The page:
Hollywood mogul David Geffen, a supporter of Barack Obama, knew he was setting the Democratic nomination contest ablaze when, in an interview with Maureen Dowd of the New York Times, he characterized his once-close friends Bill and Hillary Clinton as liars. For good measure he added that the former president was "reckless" and can't be expected to change his behavior while the New York senator has been overprogrammed by advisers "who are covering every base."
Mrs. Clinton's surrogates went into full attack mode to discredit Mr. Geffen, who during the 1990s helped raise some $18 million for various Clinton causes. They demanded — and didn't get — an apology from Mr. Obama, who pointed out that Mr. Geffen holds no formal position with his campaign.
Team Clinton's overreaction came from its conviction that any discussion of the scandals that swirled around Bill Clinton's eight years in office are completely off-limits during Hillary's own run for the White House. When a Newsweek reporter broached the subject of future Clinton scandals last December in an interview with a Hillary adviser, the reaction was quick and cutting. "If that's what you want to talk about, I'm hanging up right now."
A strategy of avoidance may be effective in squelching doubts and questions in the short run, but it carries the danger of eroding Mrs. Clinton's carefully cultivated image of moderation and reasonableness during a campaign that still has almost a year to run before the first primaries. Observes blogger Mickey Kaus:
Does Hillary realize that this taboo-enforcement strategy plays into the worst aspect of her public image — the dogmatic PC enforcer whose loyal aides seem, at least in public, to live in zombie-like fear that too much candor could incur her wrath? . . . Your fellow Democrats are tolerant, but they wonder what the deal (with your husband) is. That isn't the "politics of personal destruction." It's due diligence. Attempting to repress this discussion only assures that it will quickly come to the surface.
Mrs. Clinton has other challenges. While some people are focusing on the possibility that Bill Clinton might embarrass his wife, pollsters I talked to say that another remark of Mr. Geffen's points to an even bigger problem for her chances to become president.
Mr. Geffen told Ms. Dowd that he found Mr. Obama "inspirational" and fresh: "He's not from the Bush royal family or the Clinton royal family." The dynastic nature of recent presidential elections is bound to be a major issue this time around. After all, everyone agrees that Jeb Bush, a successful just-retired governor of a large swing state, would be a natural candidate for president if he had a different last name. Should Mrs. Clinton win and serve two terms, the presidency will have been held by members of two families — the Bushes and the Clintons — for 28 years. (That could be good news for Jeb Bush, who will be only 63 in 2016.)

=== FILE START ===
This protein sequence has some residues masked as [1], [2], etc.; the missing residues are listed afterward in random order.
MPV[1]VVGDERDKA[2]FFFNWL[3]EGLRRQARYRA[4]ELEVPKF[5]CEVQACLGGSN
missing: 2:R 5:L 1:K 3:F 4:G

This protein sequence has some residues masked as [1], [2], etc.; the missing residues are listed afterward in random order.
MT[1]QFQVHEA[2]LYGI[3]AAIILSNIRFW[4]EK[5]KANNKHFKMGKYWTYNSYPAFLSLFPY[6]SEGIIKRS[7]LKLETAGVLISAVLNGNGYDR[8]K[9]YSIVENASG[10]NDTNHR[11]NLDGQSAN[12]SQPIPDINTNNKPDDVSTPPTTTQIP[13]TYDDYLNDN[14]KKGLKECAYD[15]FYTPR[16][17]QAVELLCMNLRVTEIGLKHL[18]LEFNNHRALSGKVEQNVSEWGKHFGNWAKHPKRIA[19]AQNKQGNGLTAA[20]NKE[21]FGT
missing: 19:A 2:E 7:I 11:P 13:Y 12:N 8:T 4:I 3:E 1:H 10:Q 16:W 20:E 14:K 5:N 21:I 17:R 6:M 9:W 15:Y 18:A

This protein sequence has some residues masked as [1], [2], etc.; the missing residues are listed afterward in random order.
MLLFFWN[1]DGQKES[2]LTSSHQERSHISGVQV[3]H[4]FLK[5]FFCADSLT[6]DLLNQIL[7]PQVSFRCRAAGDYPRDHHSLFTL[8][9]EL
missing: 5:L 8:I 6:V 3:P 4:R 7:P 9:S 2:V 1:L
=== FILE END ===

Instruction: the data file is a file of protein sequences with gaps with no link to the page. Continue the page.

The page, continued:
Mrs. Clinton herself drew attention to the dynasty problem last Friday, when she told a group of voters that her husband was "the most popular person in the world right now" and said that when she reaches the White House, "I will continue the tradition of using former presidents" in key diplomatic missions.
"Her comments needlessly revive memories about the 'two for the price of one' sales pitch that Bill Clinton used in 1992," says a former Clinton aide who is not working on Mrs. Clinton's campaign. "Mrs. Clinton didn't help by being involved with health care and the Justice Department during the first two years of the Clinton administration. Having Bill playing a similar role carries the danger of reminding people this might be a sequel they'd rather skip." The prospect of Bill Clinton formulating policy and living in the White House again also has the potential of firing up the GOP base that pushed for Mr. Clinton's impeachment in 1998.
That's why it's important for Democrats to take Mr. Geffen's unkind comments seriously and have a candid discussion about them now rather than later, when they are wedded to her as a nominee. It's entirely possible that Mrs. Clinton's many strengths outweigh her drawbacks. But ignoring the issues Mr. Geffen raised or dismissing them, as Mrs. Clinton did, as "the politics of personal destruction" only delays the day when they will have to be addressed forthrightly.
Mr. Geffen might have identified Hillary Clinton's greatest vulnerability with Democratic primary voters. It's that she won't apologize for her vote in favor of the Iraq war. It's that as powerful as the Clinton name remains, many voters view it as stale. "The Clintons were fresh once," write Bob Herbert of the New York Times yesterday. I remember the exhilarating bus tour they took with Al and Tipper Gore right after Bill Clinton won the Democratic presidential nomination in the summer of 1992. . . . Almost 15 years later, Hillary Clinton has to fight the perception that she is chasing yesterday's dawn."
Mrs. Clinton is betting she can excite voters with the prospect of electing the first female president. But Mr. Obama is the first black candidate with a realistic shot at the presidency. And he carries a lot less historical and ethical baggage.